Homecooked

After incorporating in January and winning a $15,000 summer fellowship from the Tsai Center for Innovative Thinking at Yale, the social dining application Homecooked Inc spent the summer expanding its presence in the New Haven area.

The app offers a dining experience that connects guests with local amateur chefs. Founders Hojung Kim and Kevin Zhen ’20 first met in high school, remained close as they charted separate paths to college — Kim to the University of Chicago and Zhen to Yale — and have led Homecooked since its inception. Coder Eric Duong ’20 joined as a third co-founder after attending Homecooked’s inaugural event, held in Silliman College’s student kitchen in March.

Homecooked provides a platform where hosts can plan a meal, set a booking price and invite six to eight guests into their own kitchen. The app processes payments and reservations and allows guests and hosts at the same event to connect with each other. App users can then add fellow diners as friends, track their mutual interests and attend future events together.

Zhen referred to the venture as “an Airbnb for food, with a Tinder twist.”

“The endgame is relationships and community,” Zhen said. “We can define success based on number of active monthly users and revenue, but I’m dreaming of the day when someone picks up the phone and they call me and go, ‘Kev, you won’t believe it: I met my wife through Homecooked.’ That would just taste so sweet.”

Since its founders began fundraising efforts in March, Homecooked has won $70,000 in non-equity funding from startup competitions, including a $50,000 award from Missouri-based 1ST50K and the $15,000 summer accelerator grant from Tsai CITY in the young center’s first ever summer fellowship. Homecooked worked with eight different New Haven chefs this past summer to organize twelve total meals. Overall, 90 guests attended various events, paying between $15 and $25 for a plate. Total revenue hit $1,800, with hosts netting 85 percent and Homecooked taking the remaining 15 percent.

While living in an off-campus apartment at the University of Chicago, co-founder Hojung Kim initially conceived of Homecooked as a way to combat isolation. According to the NPD Group, a market research company, 57 percent of Americans still eat meals alone.

“It stems from a place where I struggled from loneliness and depression for several years,” he told the News. “In this new social media saturated environment, I would spend very little time talking to and being connected to others.”

After witnessing the culture around social dining when travelling in Europe, Kim began to see food as a powerful way to connect others, he said, adding that he then invited friends, their friends and soon strangers for meals in his apartment.

Exposed to Homecooked through Facebook, Hannah Lant GRD ’21, a doctoral candidate in chemistry, first attended a friend’s event before hosting her own with partner Chris Wang GRD ’21 over Labor Day weekend. They cooked for a group of eight people, serving butternut squash ravioli and macaroons to a friend, a New Haven retiree and a Yale undergrad, among others.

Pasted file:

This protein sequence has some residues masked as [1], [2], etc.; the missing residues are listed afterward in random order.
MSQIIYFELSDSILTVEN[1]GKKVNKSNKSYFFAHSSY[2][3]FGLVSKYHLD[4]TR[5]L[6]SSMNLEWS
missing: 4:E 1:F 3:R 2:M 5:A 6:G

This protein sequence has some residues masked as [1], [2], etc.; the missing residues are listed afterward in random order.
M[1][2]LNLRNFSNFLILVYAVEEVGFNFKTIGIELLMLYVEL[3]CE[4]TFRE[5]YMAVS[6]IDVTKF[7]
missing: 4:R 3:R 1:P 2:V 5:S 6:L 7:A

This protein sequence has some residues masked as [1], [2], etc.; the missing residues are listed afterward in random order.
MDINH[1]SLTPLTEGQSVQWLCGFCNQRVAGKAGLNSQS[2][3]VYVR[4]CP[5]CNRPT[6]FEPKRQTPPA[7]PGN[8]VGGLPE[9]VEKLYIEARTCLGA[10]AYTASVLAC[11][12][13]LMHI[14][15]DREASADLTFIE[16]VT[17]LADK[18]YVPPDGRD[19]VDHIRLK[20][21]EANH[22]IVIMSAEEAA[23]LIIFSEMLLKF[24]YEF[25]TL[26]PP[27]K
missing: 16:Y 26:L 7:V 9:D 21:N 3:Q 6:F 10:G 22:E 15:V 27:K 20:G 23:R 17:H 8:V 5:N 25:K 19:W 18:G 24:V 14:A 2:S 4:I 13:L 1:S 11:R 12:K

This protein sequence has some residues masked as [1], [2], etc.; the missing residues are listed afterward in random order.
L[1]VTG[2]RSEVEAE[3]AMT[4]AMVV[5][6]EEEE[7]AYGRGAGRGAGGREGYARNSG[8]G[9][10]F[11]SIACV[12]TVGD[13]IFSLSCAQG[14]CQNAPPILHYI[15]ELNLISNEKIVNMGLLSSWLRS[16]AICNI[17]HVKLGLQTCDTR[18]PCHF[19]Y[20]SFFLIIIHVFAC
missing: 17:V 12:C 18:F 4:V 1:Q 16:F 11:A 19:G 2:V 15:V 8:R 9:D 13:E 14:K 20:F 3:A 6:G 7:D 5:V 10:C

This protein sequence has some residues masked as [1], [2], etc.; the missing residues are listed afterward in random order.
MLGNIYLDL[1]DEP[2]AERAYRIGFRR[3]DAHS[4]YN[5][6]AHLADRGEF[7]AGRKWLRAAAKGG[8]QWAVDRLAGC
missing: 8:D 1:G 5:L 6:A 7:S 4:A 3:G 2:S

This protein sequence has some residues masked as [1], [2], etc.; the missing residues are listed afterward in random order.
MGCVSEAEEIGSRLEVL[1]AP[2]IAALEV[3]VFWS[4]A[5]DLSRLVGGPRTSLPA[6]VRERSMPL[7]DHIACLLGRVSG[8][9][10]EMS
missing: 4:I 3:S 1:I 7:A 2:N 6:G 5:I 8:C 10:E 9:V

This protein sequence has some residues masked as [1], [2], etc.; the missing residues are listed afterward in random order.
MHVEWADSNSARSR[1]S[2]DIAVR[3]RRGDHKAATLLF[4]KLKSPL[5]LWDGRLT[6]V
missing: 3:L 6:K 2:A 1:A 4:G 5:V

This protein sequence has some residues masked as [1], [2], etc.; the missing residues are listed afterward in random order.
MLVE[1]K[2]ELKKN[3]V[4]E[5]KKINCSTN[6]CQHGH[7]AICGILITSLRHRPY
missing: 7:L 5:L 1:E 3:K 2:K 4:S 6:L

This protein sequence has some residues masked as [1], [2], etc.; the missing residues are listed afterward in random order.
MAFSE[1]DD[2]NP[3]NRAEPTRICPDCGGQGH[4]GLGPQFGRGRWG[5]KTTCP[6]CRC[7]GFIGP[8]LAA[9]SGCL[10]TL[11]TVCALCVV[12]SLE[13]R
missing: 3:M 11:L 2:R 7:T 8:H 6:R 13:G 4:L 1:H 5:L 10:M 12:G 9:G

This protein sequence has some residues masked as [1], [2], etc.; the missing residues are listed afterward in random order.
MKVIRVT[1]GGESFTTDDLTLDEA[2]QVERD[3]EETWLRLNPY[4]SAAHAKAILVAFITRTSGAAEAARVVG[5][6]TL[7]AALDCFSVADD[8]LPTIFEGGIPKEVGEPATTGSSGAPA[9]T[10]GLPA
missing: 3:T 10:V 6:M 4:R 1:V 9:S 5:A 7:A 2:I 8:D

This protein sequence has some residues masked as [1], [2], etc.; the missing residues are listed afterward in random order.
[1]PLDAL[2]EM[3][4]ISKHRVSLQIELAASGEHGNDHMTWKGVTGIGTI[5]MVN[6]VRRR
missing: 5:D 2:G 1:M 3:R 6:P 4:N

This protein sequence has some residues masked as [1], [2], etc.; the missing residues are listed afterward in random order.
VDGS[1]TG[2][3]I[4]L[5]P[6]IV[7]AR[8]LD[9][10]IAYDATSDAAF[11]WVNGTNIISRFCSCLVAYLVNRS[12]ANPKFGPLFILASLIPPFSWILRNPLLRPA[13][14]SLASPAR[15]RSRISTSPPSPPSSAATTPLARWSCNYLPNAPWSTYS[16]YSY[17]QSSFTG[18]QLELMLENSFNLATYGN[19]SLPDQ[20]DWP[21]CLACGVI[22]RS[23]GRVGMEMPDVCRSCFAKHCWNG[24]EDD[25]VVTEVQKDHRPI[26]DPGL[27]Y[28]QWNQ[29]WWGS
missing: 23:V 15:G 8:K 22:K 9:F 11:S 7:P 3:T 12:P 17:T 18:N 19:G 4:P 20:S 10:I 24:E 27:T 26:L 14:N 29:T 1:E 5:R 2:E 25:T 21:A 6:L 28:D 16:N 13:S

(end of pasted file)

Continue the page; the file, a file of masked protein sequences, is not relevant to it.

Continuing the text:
“We had a really valuable conversation about the Yale community, its relationship to the larger New Haven community and how Homecooked could potentially foster some ties and improve that relationship overall,” Lant explained. “It is the kind of conversation you don’t always have if you’re talking to people in the same sphere as you.”

Despite Homecooked’s warm reception in New Haven, competing groups like EatWith and Feastly exist in the current marketplace. But those groups often charge much higher prices for elite fine dining experiences, Zhen said. Homecooked’s competitors have been challenged to defend the gray regulatory area in which hosts operate, cooking without a food license but at private events in their own kitchens. Zhen said that Homecooked’s recent acceptance to the Entrepreneurship and Innovation Clinic at Yale Law School will help them address such issues.

“We have a small army of Yale lawyers working to defend our startup,” Zhen explained with a smile.

Caroline Smith ’14, co-director of Collab, an incubator for Connecticut startups that she founded with her Yale classmate Margaret Lee ’14, first met the Homecooked team when they applied to Collab’s accelerator program. Lee and Smith remain mentors to the company, and Smith told the News she is optimistic about the impact Homecooked can have.

“They are really dedicated to ending loneliness in cities, especially for new folks that come or for those that want to expand their networks.” Smith said. “They will be in multiple cities, people will be having meals with people they’ve never met before, and there’ll be chefs aspiring to develop their culinary skills. I believe in them.”

Zhen, who currently juggles Venmo payments and Google Forms sign-ups from the kitchen table in his New Haven apartment, has Homecooked events lined up for the next six weeks. Homecooked’s app, currently offline for an extensive update, is scheduled to relaunch on October 23.

William McCormack | william.mccormack@yale.edu